The following is a guest post from Jesse Wynants at Prezly. Learn how Prezly has leveraged SendGrid to send email on behalf of their users as part of our Marketing Solutions Partnership below, and learn more about Jesse and Prezly at the conclusion of the post.

We’ve been using SendGrid since June 2011 to send email on behalf of our users. This means that users use our service to send email, but their own email address is in the FROM address. (Essentially, SendGrid provides the backend email infrastructure, while we provide our frontend PR services.)

Sending emails on behalf of users adds an extra challenge. You don’t want spam filters blocking your email because they think you’re spoofing an email address. To prevent this, we’ve used and implemented a few techniques that are essential if you’re sending out emails on behalf of your customers. I’ll share a few of them below.

Ask Your Users To Set Up SPF and DKIM

If you want your users to send email from their own FROM address, (also called sender authentication) like we do, SPF and DKIM are the fix for telling spam filters that it’s “ok” that the SendGrid mail server can send emails on behalf of a domain. This is one of the most important steps, but unfortunately, a complex one, so you need to make it as simple as possible.

The records your clients need to configure are exactly the same as the ones you configured in Domain Authentication. You can find these records in the SendGrid documentation.

1. Make it as easy as you can for your customers to configure SPF and DKIM themselves


Depending on how tech-savvy your users are, they can do it themselves in your backend.

2. Make sure you validate the SPF and DKIM settings

One thing that’s worse than no SPF and DKIM records are badly configured SPF and DKIM records. Make sure you validate the domain records on your end before activating them.

3. Make it easy to share the domain record details with their IT team

Most of the time, your users aren’t the ones who have access to the sending domain. They’ll need to go through their own IT department to get the domain configured. It helps if you have an easy-to-access documentation page they can refer to. We even proactively get in touch with IT departments to make sure they have everything they need. This seems like a lot of work, but helping your users succeed always pays off in the long run.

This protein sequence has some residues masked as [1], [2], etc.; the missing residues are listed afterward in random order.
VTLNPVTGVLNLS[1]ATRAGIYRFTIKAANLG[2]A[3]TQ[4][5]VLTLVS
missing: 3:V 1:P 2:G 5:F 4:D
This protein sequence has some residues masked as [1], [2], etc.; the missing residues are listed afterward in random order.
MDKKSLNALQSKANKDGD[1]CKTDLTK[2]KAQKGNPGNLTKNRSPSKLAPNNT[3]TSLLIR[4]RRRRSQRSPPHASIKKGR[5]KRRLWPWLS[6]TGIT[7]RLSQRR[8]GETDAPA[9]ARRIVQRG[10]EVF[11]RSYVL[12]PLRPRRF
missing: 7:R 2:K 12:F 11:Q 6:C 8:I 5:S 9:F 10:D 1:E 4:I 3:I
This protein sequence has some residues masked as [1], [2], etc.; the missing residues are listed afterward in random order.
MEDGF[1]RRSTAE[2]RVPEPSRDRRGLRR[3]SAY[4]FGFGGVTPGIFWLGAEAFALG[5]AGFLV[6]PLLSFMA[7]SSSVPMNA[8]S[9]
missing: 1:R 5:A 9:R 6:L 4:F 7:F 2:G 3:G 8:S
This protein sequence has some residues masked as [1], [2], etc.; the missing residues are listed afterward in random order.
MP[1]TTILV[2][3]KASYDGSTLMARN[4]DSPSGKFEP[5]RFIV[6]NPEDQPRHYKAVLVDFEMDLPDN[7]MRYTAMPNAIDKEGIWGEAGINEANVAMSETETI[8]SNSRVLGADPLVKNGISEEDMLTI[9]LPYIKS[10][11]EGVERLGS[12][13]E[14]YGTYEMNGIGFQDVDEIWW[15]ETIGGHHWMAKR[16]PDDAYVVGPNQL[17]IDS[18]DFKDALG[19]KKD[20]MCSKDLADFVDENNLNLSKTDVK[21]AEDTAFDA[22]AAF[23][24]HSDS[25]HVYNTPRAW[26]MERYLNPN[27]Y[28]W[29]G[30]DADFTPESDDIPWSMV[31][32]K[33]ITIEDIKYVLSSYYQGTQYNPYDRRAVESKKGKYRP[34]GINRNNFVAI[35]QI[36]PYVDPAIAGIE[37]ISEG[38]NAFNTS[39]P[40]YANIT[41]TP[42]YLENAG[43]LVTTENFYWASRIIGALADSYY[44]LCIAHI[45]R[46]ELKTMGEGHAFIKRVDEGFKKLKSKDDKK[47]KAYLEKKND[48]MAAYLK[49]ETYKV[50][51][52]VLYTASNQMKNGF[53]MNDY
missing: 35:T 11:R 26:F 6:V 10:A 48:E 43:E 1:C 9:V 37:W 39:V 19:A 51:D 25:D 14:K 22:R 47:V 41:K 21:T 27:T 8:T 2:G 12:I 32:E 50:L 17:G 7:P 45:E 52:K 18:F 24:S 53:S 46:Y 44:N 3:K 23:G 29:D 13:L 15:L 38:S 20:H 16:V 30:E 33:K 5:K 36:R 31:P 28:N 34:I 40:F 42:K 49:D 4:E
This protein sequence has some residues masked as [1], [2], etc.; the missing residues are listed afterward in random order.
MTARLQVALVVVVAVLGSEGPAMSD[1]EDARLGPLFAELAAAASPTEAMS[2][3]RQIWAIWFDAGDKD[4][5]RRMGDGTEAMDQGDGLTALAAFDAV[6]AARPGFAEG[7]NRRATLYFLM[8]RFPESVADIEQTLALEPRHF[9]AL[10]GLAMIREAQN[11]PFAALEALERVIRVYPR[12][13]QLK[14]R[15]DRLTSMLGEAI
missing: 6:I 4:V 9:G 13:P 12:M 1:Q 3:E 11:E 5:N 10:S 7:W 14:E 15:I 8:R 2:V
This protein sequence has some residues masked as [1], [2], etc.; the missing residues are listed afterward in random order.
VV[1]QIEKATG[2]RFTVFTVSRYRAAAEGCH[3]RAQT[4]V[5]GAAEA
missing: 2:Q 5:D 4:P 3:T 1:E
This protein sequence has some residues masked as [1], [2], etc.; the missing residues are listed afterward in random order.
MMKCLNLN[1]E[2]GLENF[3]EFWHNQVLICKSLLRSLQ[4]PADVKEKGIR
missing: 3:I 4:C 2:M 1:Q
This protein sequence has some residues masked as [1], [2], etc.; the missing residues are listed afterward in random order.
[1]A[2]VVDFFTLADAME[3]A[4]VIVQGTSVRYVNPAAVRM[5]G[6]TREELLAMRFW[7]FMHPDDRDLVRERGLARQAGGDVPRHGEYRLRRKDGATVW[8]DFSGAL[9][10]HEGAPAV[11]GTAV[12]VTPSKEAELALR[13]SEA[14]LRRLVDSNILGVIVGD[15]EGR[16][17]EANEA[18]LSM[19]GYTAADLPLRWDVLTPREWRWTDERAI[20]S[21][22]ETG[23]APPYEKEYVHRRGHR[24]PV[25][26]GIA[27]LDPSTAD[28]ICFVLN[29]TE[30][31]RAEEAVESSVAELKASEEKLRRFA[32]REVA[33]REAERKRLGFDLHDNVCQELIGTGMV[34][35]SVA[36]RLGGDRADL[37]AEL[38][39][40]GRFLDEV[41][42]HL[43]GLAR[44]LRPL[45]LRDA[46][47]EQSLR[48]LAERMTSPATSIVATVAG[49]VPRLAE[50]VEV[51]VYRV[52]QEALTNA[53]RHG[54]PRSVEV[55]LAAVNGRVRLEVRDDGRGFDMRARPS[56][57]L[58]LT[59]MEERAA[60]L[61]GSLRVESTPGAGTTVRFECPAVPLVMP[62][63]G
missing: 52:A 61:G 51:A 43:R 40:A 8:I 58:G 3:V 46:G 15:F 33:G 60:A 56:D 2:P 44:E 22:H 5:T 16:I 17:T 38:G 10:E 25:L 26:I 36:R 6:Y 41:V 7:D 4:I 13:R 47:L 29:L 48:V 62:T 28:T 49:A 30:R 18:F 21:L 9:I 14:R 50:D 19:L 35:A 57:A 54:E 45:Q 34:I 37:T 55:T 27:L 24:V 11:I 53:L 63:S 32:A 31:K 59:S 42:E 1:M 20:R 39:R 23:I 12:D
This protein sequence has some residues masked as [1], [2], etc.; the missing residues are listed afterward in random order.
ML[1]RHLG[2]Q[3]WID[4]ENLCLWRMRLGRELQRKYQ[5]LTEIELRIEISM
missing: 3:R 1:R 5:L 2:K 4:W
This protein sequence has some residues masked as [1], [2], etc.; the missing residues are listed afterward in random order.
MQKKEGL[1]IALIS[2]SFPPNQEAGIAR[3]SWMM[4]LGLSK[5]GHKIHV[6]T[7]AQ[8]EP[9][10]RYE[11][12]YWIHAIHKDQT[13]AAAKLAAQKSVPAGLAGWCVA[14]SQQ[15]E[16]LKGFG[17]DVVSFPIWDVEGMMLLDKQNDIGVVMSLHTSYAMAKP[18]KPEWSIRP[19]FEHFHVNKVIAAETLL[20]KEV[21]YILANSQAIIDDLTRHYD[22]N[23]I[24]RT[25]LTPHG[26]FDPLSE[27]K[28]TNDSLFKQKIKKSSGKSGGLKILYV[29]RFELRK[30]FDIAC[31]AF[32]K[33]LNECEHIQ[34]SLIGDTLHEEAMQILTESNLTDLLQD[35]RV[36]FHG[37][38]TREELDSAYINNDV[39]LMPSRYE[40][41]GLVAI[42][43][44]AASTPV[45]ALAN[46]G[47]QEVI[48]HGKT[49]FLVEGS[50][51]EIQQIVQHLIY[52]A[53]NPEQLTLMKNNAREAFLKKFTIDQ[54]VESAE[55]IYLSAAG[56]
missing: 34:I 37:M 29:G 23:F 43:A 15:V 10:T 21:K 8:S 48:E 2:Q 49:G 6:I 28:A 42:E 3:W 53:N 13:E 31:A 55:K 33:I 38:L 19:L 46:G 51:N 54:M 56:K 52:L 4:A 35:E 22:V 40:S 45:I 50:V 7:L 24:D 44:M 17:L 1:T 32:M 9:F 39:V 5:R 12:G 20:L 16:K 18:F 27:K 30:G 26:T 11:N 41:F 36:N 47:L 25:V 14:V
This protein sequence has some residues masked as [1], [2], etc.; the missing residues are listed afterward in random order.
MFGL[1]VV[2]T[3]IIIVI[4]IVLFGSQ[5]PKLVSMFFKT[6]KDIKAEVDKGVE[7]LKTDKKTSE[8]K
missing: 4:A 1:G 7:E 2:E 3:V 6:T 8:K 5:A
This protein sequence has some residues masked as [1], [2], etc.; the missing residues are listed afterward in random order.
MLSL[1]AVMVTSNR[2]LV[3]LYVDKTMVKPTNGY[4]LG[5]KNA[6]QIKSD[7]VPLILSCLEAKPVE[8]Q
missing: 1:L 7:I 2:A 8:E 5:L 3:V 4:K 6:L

Guard Yourself From Abuse

If people are using your service to send their emails, you need to make sure you have some good control systems in place. We have a few of these checks that were helpful for us below:

1. Put a limit on the number of emails they can send

People signing up for our trial service can’t import more than 5 contacts by default. This means they can’t sign up, import thousands of contacts, and blast emails to them. This limit gets removed on request, after a manual check-up of the user and their contacts. It’s a simple, powerful trick to keep spammers away.

2. Manually follow up with spam reports

All the spam reports coming in are being forwarded to my personal email address (you can do this using the Forward Spam app). I follow up with each spam report manually by getting in touch with the user and notifying them of the report. A personal email to the user shows that you’re keeping tabs on their sending behaviour. At the same time, you can keep an eye on your global deliverability rates. If this manual follow-up becomes too much to handle, you and your users may be doing something wrong.

3. Keep an eye on your email volume

It’s logical that if your service adds more users, your email volume grows. But the growth should follow the growth of your userbase. Checking your daily volume will give you a good idea of your daily volume and will make it easy to spot inconsistent behaviour. We use Unique Arguments in the SMTP API to pass on user IDs to SendGrid, which allows us to match each email going out to a user.

Educate Your Clients on Improving Their Email Deliverability

This often seems like an optional step, but don’t fool yourself, it’s as essential as any other. The fact that you’re reading this is a sign you know more about email deliverability than your users. You’ll ultimately be the one that needs to convince them that following deliverability guidelines will pay off in the long run. The better they follow best practices, the better their deliverability rate.

1. Make sure you’re up-to-date

Email deliverability is a mix of constantly changing factors that you need to know: best-practices, laws, and technology all come into play. If you’re not aware of these things, you can’t expect your customers to be. I would suggest adding this blog to your reading list, or if you want more, you can join one of the excellent SendGrid webcasts about email deliverability.

2. Give tips and tricks when they’re using your service

Track the behaviour of your users in your service and make them aware of bad behaviour before they hit send. Focus on helping them become more successful at the task at hand instead of just saying “What you’re about to do is wrong.”.

3. Don’t tolerate bad behaviour

If some of your users are ignoring best practices, you should ask yourself if these users are a good match for your service. We’ve declined potential customers on occasions because they had the intention of ignoring best practices. At first this seems to be costing you money, but in the end it will pay off.


Email deliverability is always going to be a work in progress. You can’t just fix it once and never think about it ever again, but I hope these tips can help you manage your deliverability in the long run. Good luck.


About Jesse and Prezly: Jesse Wynants is co-founder at Prezly, a PR tool that helps you pitch stories to your media contacts that care. Follow Jesse on Twitter or connect with him on LinkedIn.


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